Slavery had been a fact of life in New York  since 1626, when 11 African slaves were brought to New Amsterdam and forced to work as servants and craftspeople. Before the Revolution, New York had the largest number of slaves of any colony north of Maryland. Later, as a state conducting lucrative business with the cotton-growing South, New York often turned its back on the cruelties of the “curious institution.” In fact, New York was one of the last of the Northern states to abolish slavery, only doing so in 1827.
Despite this dismal beginning, New York played a critical role in the antislavery movement before and during the Civil War. Many of the country’s most ardent abolitionists—including William Seward, Frederick Douglass, Gerrit Smith, and Martin Van Buren—lived upstate, and the Finger Lakes  region was regarded as a hotbed of antislavery sentiment.
Gerrit Smith and John Brown established a farm for escaped slaves near Lake Placid in 1849, and Underground Railroad stations  dotted the state, especially along the Niagara frontier. When escaped slave William “Jerry” McHenry was arrested by federal marshals in Syracuse  in 1851, he was promptly rescued by vigilante abolitionists. That rescue, which challenged the Fugitive Slave Act of 1850, was one of the early precipitating events leading up to the Civil War.
The pre–Civil War years also witnessed the influx of the first of the great waves of immigrants that swept into New York City  between the mid-1800s and the 1920s. From 1840 to 1855, over three million Irish and Germans arrived. Many of the Irish were escaping the potato famines; many of the Germans, the failed Revolution of 1848.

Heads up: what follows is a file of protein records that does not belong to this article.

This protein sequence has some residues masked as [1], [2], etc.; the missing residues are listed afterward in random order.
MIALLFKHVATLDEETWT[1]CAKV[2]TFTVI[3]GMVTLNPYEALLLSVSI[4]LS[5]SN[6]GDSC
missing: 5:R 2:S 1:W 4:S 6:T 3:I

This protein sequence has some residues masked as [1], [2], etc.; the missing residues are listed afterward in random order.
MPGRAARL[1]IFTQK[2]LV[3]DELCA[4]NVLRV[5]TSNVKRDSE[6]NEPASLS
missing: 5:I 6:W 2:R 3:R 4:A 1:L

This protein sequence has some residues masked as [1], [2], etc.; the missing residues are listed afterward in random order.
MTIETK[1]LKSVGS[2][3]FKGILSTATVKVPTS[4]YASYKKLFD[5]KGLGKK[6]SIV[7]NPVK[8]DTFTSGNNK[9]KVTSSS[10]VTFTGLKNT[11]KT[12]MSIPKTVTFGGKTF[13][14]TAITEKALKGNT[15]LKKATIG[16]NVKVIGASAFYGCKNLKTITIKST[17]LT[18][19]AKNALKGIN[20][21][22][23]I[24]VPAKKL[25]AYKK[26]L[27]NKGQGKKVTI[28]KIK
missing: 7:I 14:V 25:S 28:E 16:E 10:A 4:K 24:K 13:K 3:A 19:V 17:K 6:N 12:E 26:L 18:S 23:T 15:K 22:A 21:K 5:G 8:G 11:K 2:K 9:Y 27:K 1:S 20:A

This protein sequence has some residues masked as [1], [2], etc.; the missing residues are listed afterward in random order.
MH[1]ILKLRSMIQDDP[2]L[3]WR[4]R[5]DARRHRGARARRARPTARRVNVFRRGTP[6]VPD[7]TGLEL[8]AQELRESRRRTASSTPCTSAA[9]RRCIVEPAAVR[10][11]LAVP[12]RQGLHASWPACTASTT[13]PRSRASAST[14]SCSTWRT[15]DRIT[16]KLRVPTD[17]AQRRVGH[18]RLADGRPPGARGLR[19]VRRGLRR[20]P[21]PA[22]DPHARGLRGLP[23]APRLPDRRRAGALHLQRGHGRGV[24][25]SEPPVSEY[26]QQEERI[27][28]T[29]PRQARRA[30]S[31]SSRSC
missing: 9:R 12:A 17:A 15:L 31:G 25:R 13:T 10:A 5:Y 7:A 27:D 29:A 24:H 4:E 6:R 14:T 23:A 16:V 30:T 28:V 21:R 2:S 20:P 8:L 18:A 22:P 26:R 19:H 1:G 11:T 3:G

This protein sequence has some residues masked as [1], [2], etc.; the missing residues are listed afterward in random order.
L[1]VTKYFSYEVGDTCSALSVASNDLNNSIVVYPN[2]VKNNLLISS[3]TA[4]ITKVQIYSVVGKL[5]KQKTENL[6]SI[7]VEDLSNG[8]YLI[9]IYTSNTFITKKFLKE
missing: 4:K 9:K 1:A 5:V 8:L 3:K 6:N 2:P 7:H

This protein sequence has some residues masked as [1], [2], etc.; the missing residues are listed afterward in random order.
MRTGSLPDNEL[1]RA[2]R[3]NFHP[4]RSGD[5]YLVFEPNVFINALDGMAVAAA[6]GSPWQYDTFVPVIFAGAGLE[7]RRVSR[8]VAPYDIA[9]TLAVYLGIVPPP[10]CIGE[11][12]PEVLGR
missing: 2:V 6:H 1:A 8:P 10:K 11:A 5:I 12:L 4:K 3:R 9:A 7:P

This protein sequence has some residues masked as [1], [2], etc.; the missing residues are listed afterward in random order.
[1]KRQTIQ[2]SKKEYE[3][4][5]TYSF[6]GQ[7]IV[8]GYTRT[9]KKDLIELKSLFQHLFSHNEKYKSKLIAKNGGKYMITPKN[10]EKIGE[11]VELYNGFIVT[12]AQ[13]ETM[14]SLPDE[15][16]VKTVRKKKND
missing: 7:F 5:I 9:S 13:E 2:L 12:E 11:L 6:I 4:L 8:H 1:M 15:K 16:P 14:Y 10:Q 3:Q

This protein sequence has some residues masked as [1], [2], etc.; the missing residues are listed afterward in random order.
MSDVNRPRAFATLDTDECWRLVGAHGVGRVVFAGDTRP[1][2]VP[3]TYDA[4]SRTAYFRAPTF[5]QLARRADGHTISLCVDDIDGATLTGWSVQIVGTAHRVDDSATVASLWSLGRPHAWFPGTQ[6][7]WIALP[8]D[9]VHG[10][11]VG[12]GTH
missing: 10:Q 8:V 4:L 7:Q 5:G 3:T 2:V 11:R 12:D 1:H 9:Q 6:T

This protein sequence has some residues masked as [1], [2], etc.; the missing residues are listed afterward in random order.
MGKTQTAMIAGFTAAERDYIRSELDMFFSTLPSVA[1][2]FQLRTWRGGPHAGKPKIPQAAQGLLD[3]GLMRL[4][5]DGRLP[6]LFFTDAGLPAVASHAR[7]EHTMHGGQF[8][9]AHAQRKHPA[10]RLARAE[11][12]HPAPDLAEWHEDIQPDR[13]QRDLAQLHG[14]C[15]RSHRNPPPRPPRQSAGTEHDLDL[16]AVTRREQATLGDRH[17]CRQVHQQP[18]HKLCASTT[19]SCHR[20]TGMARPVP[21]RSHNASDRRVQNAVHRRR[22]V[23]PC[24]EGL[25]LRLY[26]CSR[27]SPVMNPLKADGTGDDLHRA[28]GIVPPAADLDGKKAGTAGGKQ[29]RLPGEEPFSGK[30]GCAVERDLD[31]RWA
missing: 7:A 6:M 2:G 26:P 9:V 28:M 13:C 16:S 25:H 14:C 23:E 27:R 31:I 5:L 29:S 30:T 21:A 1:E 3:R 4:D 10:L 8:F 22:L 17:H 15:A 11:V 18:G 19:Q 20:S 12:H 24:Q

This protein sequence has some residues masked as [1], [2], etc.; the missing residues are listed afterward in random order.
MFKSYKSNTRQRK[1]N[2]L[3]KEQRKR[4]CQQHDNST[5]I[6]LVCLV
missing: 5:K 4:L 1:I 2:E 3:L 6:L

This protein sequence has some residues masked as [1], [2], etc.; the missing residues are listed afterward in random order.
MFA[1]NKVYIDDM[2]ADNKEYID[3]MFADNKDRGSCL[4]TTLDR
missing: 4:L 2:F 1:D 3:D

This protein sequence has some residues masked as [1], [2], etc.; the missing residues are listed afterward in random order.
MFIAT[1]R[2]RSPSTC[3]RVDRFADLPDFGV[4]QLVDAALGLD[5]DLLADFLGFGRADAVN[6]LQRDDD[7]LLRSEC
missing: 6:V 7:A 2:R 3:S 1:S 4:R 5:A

When the Civil War began, New York officially supported the Union. But the citizenry remained divided. The city’s newest immigrants resented having to fight to free slaves, who might then come north and compete for jobs. In 1863, this deep-rooted discontent led to the Draft Riots, in which 2,000 people were injured or killed.
About 500,000 New Yorkers served in the war, and about 50,000 were killed. The state also contributed much in the way of supplies and weapons.
After the war, the infamous William Marcy “Boss” Tweed rose to power in New York City. A tough street fighter, Tweed was America’s first “political boss.” He never held mayoral office, but he controlled the city from behind the scenes through the Democratic machine known as Tammany Hall.
During Tweed’s corrupt reign, from 1866 to 1871, he and his henchmen pocketed as much as $200 million from padded or fraudulent city expenditures and tax improprieties. Eventually indicted, Tweed died in a Ludlow Street jail not far from his birthplace.